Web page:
Tuesday, January 6, 2009
Journey into the deepest, darkest...er...Bangladesh?
My past two days were spent travelling in remote villages near the Jamuna River [Blue River] helping Steve and Jeannette, who work with the non-government organisation Symbiosis, with what Steve cleverly termed, “a bell curve, as it was a uniform distribution.” Translated from Australian into American this means formally presenting navy and white schools uniforms at Bengali schools near the Jamuna sandbar.
These schools are tucked away in out of the way villages surrounded by farms growing a variety of rice; mustard seed; vegetables like chili peppers and squash; and what Bengalis grow best, people. We may be as remote as you can get in Bangladesh, but Bengalis are liberally sprinkled everywhere.
This country is insanely populated.
As we walked amongst the paddies I nibbled on green chilli peppers and stared back at the villagers who dropped their plowing to gawk at the bideshis [foreigners]. Jeannette responded by stopping abruptly in her tracks to snap pictures at whatever local striked her fancy. Quickly I noted her unpredictable walking and learned not to walk behind her, so I walked next to Steve and laughed at his stories.
Steve responded to the curious stares by ignoring them. He was fascinated by the tropical Bengali plants, like the tall, spare barinda trees, which grow seeds that can be dried and squeezed for oil. He gathered a few to see if the oil is usable as a petrol alternative. I stopped to admire the barinda trees with him, but only because their leaves are beautifully shaped.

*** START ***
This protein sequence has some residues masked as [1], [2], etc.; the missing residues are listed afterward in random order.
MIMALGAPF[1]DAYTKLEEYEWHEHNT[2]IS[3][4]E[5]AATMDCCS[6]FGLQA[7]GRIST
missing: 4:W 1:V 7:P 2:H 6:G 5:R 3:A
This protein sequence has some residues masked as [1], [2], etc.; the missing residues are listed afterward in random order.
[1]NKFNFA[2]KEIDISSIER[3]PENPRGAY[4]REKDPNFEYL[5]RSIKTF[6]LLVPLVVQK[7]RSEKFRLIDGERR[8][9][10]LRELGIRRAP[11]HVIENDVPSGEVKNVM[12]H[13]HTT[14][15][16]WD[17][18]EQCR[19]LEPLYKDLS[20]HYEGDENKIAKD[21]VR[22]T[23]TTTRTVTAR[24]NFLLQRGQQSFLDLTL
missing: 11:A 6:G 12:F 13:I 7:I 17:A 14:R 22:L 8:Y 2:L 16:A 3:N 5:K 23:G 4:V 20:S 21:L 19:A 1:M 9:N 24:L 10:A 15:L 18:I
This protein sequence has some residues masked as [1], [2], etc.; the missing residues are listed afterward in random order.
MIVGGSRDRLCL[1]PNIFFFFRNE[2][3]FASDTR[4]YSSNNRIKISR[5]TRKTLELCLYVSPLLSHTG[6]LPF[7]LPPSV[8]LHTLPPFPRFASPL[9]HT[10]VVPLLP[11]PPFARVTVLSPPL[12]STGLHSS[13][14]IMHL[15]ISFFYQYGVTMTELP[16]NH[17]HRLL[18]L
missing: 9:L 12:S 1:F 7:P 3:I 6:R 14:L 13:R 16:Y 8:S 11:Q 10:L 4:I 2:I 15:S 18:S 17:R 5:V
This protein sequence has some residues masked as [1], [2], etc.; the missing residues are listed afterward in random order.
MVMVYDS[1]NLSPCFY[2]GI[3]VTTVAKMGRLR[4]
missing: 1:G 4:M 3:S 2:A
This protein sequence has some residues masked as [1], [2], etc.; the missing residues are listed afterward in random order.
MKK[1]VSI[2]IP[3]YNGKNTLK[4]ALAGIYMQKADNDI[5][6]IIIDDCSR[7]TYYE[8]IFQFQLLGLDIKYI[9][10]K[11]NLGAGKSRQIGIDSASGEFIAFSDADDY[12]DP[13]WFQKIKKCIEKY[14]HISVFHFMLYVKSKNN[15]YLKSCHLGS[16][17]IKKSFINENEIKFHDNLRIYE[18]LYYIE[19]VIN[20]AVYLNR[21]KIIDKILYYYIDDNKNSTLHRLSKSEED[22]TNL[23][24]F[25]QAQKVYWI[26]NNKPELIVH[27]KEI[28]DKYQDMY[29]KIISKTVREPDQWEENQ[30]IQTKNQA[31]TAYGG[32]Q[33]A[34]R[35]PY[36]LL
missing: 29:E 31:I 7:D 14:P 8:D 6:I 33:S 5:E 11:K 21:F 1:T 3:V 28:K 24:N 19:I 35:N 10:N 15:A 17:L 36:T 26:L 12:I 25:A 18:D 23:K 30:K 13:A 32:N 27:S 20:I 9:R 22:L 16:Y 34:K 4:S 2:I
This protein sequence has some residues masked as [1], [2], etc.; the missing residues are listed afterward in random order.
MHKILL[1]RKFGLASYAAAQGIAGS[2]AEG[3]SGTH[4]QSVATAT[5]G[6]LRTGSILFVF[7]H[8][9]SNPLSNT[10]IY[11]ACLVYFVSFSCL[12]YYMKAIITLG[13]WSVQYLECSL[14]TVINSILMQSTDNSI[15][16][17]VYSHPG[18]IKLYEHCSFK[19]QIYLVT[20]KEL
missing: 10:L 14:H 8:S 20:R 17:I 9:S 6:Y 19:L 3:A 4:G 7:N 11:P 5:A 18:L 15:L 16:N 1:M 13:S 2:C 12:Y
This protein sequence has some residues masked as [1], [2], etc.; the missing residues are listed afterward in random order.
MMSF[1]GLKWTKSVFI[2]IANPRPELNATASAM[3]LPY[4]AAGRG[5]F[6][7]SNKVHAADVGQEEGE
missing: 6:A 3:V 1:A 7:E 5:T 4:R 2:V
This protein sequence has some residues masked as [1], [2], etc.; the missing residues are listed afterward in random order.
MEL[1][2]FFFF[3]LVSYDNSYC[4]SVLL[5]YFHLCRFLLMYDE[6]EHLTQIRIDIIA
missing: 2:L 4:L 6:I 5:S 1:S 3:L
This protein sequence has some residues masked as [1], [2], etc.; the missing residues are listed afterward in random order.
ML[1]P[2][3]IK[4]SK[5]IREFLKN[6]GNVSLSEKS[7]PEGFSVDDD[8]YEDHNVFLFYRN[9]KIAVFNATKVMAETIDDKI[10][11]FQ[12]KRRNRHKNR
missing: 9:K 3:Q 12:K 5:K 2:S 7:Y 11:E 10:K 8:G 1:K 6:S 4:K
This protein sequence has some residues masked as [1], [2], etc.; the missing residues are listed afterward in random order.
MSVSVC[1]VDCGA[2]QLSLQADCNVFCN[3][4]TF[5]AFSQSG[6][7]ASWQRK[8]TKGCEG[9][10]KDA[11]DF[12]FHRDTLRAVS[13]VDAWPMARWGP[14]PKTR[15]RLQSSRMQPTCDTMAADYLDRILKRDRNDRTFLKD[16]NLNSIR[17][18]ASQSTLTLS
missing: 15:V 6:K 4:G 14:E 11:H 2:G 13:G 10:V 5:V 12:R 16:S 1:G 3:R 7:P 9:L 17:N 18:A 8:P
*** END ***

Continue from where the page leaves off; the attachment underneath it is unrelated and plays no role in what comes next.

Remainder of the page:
We took an ancient looking wooden boat along the cloudy river for an hour before landing and hiking up the grey shore, which was rough and uneven because of flooding during the monsoon season, to the first school. It was the dry season and the sand stretched long and dry up the banks. When we reached the JRDP (Jamuna River Development Project) school the sun was glaring on a hundred or so children lined up painstakingly in rows. I wondered if they’d been waiting in the heat for hours, and their orderly rows reminded me of a Nazis concentration camp. The headmaster greeted us and blew on his whistle, initiating a complicated series of half exercising and half dancing movements from the students. They didn’t stir from their positions, but saluted, stomped, and waved their arms in uniform movements. A young boy beat a drum, repeating the same thump, thump, thumping rhythm over and over till the beat ingrained itself in my head. Obviously the students enjoyed this homogeneous production, although it bothered me that their individuality was stifled. Again my western perceptions interfered with my appreciation of their collectivistic culture.
After the rhythmic performance, Jeannette spoke to the children, empowering them to stay in school as long as possible. She realised what a struggle it is for the boys and especially girls have to continue their educations. For the next couple of hours Jeannette presented each student with a crisp new uniform her catholic school in Australia donated.
I stand on the outskirts with an urna covering my yellow hair, which earlier that day I braided tightly out of sight. The evening before Jeannette requested I not wear any of my “gorgeous sarees, as it will steal all the attention like it did in Kumarkhali village at Christmas.”
My plan to be invisible works for the first hour, until I started chatting with a local villager wearing a brightly woven saree. Her strong, handsome face fascinates me and I struggled to find the right words in Bangla to find out more about her. I gazed at her two nose piercings and she examined the gold and silver bangles on my pale wrist. Quickly a crowd circled around me as men, women, and children gazed at the ghost-like foreigner. Steve sauntered up and laughed at my entourage.
“I wish I knew some tricks to entertain them,” I lamented, “like how to juggle.”
“Oh no,” chuckled Steve, “you just have to stand there.”
After a long day of travelling we headed back to the Symbiosis Jamuna River Branch Office for a “cultural evening,” (yes, the Bengalis actually termed it that) where the national staff sang Christian songs and a midget with an amazing sense of rhythm danced for us. In return we taught them the old western Sunday school song “Father Abraham.”